Project D1 – GyroBalance
Adaptive wearable balance trainer, part of the Rehabilitation Engineering Research “COMET”
The risk of falls in chronic stroke survivors is up to 7 times higher than in the general older population. Balance problems are the number one important risk factor for falls. Robotic devices that are able to provide adaptive balance interventions have been proposed but are usually limited to a specific task or environment.
For example, treadmill-based devices require permanent installation in a room while mobile overground body weight support systems require a moving frame that hinders physical access of therapists to patients. Within previous projects, Dr. Vallery’s team and their collaborators at the Shirley Ryan Ability Lab (SRALab, fka Rehabilitation Institute of Chicago) demonstrated feasibility of a new type of actuation principle that enables wearable balance assistance: gyroscopic actuators that can be integrated in unobtrusive wearables like backpacks, to provide balance-assisting or balance-challenging moments on a person’s body in a finely controlled way. Preliminary data confirms
that using a gyroscopic backpack can make balancing either harder or easier for individuals, depending on the controller. This actuation principle may now enable innovative types of training that can be integrated in a collaborative way into clinical practice.
The specific aims of this project are:
Aim 1: To develop lightweight and unobtrusive active balance-assisting wearables that can be used in a versatile fashion during diverse balance exercises and activities of daily living, and that adapt to the user’s capabilities. The ergonomic design will be based on the specific requirements of stroke survivors (enabling donning/doffing the apparatus with less help from therapists, reducing weight). Depending on therapeutic aims and automated monitoring of the patient’s progress, the device will provide moments that increase or decrease the challenge of maintaining balance during activities such as sitting, making transfers, standing, or walking. These developments will be completed with close interaction between engineers and clinicians at Erasmus/Rijndam, who will iteratively evaluate updated device versions in controls and individuals post-stroke and provide feedback.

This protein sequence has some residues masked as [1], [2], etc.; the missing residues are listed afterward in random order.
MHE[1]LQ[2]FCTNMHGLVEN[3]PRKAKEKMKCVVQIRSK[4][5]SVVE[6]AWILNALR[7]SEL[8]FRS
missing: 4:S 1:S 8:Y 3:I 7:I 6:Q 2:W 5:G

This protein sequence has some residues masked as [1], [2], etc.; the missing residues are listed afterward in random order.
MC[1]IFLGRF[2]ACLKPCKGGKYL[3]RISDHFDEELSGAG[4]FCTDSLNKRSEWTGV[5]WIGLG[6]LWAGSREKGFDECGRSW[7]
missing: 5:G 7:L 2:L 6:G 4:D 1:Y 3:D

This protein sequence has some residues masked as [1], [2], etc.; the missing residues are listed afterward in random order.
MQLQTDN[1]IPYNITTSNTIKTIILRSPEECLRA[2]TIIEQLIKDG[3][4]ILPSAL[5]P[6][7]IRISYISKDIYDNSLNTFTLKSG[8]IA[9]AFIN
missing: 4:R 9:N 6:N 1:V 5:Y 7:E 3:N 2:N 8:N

Aim 2: To iteratively evaluate the design, the adaptive algorithms, and the user interface regarding usability and effectiveness, within pilot studies. Training protocols will semi-automatically follow the individual’s progress in an adaptive way and target specific deficits, but with an interface that allows the supervising therapist to adjust key parameters in a collaborative way. Iterative testing in a clinical environment will allow identifying and testing which features are most suitable to use in a cost function for the adaptation. The main goal of this phase is to provide high-level feedback to allow further optimization of the device functionality, aiming to maximize user activity and to tailor the applied gyroscopic moments to individual ability and training goals. Stability and adaptability will be assessed, hypothesizing that individuals using GyroBalance will be more stable and experience less near-fall events.
Aim 3: To integrate the balance-assisting wearables and collaborative therapy strategies into a larger observational study on uptake at the Shirley Ryan AbilityLab. Individuals will receive training with the gyroscopic assistive devices as part of their routine therapy at SRALab. Clinical uptake patterns of the gyroscopic assistive devices will be quantitatively and qualitatively analyzed as part of a larger observational study to be conducted at SRALab. Information on gait stability and activity based on the backpack’s sensors will also be collected.